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The Most Dangerous Street to Walk Across in Denver

A stretch of Federal Boulevard.
A stretch of Federal Boulevard.
denvergov.org
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Despite energetic efforts by the City of Denver, cyclists, pedestrians and even a scooter rider continue to die on our streets, and new statistics testify to the scope of the problem.

According to fresh data released by Vision Zero, a project whose ambitious goal is to eliminate traffic fatalities in the Mile High City by 2030, there have been 367 deaths on or near Denver roadways during a little over six and a half years, including 76 people killed while on foot.

Moreover, more than 21 percent of the latter casualties took place along a single Denver corridor: Federal Boulevard.

These numbers were culled from the new Vision Zero Dashboard, which pulls information from Denver's Open Data Catalog each weekday. The digits include graphics tied to a searchable map, and while the capabilities of these tools are currently limited (only one route name can be entered at a time, making it difficult to pull up numerical streets or avenues), they allow the best way to date to measure the dangers on our roadways.

The reports that form the foundation of the dashboard begin at the dawn of 2013, and the following figures run through August 14.

Occupants of passenger cars or vans make up the largest portion — ninety — of the 367 overall traffic casualties in Denver during this period. But pedestrians and motorcyclists are close behind, at 76 and 65, respectively. In addition, nineteen of those who died were in SUVs and 22 rode bicycles, including three that were motorized.

As for serious injuries, those associated with passenger cars or vans, which are carefully engineered to increase survivability in case of a crash, dwarf the others: 1,259 as compared to 495 for motorcycles, 451 for SUVs, 379 for pedestrians, 231 for bicycles and 24 for motorized bicycles.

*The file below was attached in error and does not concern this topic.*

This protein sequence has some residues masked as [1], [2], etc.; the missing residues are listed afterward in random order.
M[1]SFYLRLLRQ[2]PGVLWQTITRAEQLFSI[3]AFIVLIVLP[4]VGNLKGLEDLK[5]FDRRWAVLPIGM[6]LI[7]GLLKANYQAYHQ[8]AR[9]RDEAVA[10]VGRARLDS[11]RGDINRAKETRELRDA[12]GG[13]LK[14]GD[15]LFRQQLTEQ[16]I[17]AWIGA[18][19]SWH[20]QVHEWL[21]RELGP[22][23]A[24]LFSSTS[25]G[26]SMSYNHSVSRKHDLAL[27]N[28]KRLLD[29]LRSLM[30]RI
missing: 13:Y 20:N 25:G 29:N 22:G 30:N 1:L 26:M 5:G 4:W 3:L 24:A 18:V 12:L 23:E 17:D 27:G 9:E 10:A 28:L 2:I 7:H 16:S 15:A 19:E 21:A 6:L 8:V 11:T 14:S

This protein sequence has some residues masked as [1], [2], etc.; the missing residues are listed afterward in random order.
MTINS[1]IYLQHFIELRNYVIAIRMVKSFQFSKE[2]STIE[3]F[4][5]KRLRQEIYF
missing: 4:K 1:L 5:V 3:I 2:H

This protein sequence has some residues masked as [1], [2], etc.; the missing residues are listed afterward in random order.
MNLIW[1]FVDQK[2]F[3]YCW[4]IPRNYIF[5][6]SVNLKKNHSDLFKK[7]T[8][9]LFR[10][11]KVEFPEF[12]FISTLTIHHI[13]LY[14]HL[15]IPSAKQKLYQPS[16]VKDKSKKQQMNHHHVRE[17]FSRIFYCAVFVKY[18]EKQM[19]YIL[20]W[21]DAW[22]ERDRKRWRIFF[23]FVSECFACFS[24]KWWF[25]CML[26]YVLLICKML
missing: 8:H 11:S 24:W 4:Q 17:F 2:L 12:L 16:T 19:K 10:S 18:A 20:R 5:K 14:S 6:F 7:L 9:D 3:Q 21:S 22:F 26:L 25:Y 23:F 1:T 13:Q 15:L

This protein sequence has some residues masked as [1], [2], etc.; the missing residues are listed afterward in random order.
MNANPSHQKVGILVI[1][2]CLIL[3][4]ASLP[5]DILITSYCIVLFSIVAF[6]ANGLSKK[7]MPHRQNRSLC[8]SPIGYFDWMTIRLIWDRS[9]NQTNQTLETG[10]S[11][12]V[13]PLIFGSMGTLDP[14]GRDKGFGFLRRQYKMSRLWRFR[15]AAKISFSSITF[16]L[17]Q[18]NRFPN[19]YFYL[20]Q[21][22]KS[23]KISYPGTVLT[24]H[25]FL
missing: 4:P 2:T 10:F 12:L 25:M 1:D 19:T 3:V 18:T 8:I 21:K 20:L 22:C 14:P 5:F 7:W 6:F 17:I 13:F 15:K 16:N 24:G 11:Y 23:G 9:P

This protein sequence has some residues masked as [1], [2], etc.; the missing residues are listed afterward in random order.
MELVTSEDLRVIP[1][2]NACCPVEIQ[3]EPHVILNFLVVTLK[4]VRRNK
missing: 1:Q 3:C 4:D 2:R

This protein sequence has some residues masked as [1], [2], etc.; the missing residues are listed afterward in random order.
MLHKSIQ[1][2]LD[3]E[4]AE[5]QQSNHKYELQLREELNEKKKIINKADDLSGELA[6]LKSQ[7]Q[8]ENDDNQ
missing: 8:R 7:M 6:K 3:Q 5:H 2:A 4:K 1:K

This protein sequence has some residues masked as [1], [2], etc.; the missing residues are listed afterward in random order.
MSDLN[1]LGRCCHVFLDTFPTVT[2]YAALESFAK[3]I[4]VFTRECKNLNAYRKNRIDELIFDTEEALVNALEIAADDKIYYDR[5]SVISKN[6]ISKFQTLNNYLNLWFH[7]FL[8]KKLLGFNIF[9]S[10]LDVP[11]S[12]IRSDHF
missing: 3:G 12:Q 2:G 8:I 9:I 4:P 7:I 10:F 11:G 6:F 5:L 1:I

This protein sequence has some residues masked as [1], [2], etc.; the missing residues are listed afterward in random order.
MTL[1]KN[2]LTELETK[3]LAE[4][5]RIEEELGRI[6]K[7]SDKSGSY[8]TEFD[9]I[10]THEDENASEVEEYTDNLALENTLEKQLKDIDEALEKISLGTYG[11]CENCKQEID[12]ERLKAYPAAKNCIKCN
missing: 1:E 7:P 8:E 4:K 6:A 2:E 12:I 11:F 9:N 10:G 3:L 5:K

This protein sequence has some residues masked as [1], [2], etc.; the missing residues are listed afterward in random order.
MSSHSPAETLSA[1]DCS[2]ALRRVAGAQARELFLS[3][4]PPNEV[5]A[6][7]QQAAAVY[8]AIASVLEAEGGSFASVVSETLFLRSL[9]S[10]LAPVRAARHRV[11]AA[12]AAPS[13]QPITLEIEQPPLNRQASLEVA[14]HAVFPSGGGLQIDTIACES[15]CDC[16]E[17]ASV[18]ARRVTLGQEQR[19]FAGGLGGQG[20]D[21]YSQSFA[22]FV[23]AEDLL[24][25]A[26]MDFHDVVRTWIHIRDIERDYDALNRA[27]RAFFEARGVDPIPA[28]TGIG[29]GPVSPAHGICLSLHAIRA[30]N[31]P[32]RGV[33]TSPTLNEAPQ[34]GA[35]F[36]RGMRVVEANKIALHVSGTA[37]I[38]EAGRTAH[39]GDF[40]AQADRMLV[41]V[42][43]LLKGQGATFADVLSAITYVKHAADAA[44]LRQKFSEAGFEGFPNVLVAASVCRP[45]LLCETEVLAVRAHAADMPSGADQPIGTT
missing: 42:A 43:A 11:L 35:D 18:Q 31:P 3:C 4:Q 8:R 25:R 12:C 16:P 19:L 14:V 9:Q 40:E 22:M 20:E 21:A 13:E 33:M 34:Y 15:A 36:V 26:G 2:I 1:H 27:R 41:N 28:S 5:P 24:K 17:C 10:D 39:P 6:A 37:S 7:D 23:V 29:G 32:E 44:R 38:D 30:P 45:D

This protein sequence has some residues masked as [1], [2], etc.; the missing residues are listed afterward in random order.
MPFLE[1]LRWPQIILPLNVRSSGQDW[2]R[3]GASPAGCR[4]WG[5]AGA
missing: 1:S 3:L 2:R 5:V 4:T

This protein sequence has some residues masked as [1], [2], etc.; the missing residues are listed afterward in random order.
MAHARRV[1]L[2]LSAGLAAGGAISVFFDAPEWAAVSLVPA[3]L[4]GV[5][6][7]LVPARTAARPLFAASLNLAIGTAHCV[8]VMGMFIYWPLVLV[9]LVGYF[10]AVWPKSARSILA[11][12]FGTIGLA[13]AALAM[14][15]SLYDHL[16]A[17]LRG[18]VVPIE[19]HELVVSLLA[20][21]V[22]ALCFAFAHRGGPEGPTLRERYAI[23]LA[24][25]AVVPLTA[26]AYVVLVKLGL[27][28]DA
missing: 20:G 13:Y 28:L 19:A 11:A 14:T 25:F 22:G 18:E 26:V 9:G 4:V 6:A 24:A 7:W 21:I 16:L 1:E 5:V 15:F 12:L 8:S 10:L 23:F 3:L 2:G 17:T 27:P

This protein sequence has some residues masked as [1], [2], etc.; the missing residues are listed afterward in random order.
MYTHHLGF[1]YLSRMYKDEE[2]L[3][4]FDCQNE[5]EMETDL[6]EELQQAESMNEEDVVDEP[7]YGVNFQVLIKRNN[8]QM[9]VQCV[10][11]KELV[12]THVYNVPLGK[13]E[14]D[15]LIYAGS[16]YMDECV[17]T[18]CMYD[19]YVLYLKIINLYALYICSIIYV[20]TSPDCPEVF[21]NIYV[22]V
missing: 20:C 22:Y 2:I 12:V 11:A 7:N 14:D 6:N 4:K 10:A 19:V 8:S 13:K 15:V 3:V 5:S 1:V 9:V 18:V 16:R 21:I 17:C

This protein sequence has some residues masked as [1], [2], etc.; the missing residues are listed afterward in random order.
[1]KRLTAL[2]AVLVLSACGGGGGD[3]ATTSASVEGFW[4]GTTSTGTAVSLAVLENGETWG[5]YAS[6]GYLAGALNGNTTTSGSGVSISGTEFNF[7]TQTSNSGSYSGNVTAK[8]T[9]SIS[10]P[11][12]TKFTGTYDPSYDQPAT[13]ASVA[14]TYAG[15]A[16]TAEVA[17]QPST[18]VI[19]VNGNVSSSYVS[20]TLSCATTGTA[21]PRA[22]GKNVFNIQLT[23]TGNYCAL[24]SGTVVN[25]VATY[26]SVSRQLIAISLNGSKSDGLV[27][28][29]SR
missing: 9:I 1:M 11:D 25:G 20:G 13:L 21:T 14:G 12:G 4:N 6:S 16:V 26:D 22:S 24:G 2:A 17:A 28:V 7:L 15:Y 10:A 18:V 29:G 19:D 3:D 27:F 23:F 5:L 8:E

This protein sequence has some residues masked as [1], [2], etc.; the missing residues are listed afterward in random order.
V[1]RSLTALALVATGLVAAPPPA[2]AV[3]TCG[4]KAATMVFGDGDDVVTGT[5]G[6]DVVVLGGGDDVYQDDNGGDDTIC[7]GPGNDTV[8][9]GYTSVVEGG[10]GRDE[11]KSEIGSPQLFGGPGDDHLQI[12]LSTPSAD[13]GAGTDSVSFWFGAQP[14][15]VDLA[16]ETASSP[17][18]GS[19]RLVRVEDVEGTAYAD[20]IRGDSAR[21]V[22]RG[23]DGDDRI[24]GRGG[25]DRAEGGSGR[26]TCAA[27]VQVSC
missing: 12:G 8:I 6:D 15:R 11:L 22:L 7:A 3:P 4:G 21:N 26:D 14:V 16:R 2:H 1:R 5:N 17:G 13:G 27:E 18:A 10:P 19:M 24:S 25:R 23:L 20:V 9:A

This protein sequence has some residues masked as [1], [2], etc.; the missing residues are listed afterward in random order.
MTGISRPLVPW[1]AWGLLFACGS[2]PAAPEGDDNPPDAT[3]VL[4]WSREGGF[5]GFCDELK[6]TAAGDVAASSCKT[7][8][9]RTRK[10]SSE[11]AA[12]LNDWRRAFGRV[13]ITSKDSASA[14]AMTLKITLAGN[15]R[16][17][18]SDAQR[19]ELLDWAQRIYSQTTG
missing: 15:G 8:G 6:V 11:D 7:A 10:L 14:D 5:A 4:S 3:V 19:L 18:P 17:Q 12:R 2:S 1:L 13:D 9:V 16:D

Federal Boulevard, for its part, was among the first areas targeted by Vision Zero, which launched a major reconstruction effort there last summer — and the data makes it clear why.

Here's the list of people killed or seriously injured in traffic accidents on Federal by year:

2013 — 49
2014 — 75
2015 — 49
2016 — 54
2017 — 49
2018 — 35
2019 — 17

Drivers or passengers of cars or vans dominate Federal's serious injuries, echoing Denver as a whole: 92 since 2013. That's much more than motorcycles (39), pedestrians (38), SUVs (16), bicycles (14) and motorized bicycles (2).

But when it comes to fatalities, pedestrians on Federal — the main route to Mile High Stadium — are at infinitely greater risk. Sixteen people have been killed on the boulevard during fewer than seven years, dwarfing casualties in SUVs (4), passenger cars or vans (2) and motorcycles (1).

Contrast the Federal pedestrian toll to those for several other major Denver corridors in the same time frame. Colfax Avenue is known as the longest main street in America, but its five pedestrian deaths since 2013 is less than a third as high as Federal's count. There were also five pedestrian deaths on Alameda Avenue, six on Colorado Boulevard and just one on Sheridan Boulevard.

Starting in July 2018, as part of an effort to make Federal safer for pedestrians, Denver Public Works tinkered with the length of traffic signals in order to give walkers a head start and longer crossing times; built new concrete pavement, curbs and gutters; designated three continuous northbound travel lanes and a raised, landscaped median between West Seventh Avenue and West Holden Place to improve mobility and safety; installed new sidewalks to enhance access to light-rail stations and bus stops; upgraded the traffic signals at West Eighth and West Tenth Avenues; and added a number of colored crosswalks intended to make it easier for drivers to see if someone is walking in front of them.

That's a lot of enhancements. And yet a man was struck and killed near the intersection of West 14th Avenue and Federal on May 28 — an incident that did nothing to undermine the boulevard's still-deadly reputation.

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